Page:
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J Adv Nurs. 1993 Feb;18(2):171-7.

Pushing techniques in the second stage of labour.

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Department of Nursing, University of Manchester, England.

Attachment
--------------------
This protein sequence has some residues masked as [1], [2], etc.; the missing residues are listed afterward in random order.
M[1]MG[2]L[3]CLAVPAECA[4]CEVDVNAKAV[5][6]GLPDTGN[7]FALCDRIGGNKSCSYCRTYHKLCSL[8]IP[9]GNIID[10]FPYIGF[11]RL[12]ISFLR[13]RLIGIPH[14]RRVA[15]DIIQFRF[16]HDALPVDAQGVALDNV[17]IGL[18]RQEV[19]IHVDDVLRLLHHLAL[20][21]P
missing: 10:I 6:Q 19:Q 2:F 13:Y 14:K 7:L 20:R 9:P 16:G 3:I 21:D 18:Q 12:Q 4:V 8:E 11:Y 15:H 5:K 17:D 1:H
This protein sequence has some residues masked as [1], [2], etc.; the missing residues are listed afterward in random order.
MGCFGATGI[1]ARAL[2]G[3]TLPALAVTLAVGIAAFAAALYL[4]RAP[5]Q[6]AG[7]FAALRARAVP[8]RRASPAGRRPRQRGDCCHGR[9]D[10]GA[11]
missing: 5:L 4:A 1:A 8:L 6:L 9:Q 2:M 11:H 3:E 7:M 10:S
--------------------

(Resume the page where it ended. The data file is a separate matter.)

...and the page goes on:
It is routine to require women to 'take a deep breath in, hold it and push' in the second stage of labour, but there is no scientific evidence to support this practice. In a randomized controlled trial of spontaneous (n = 15) versus directed (n = 17) pushing in the second stage, no adverse effects of spontaneous pushing on the woman or baby were found. There was a negative correlation between the length of the second stage and the venous cord blood pH at delivery in the directed pushing group, suggesting that a long second stage was disadvantageous to the fetus when the woman was using a directed pushing technique. No such association was found in the spontaneous pushing group, despite the fact that the women in this group had a significantly longer mean second stage.

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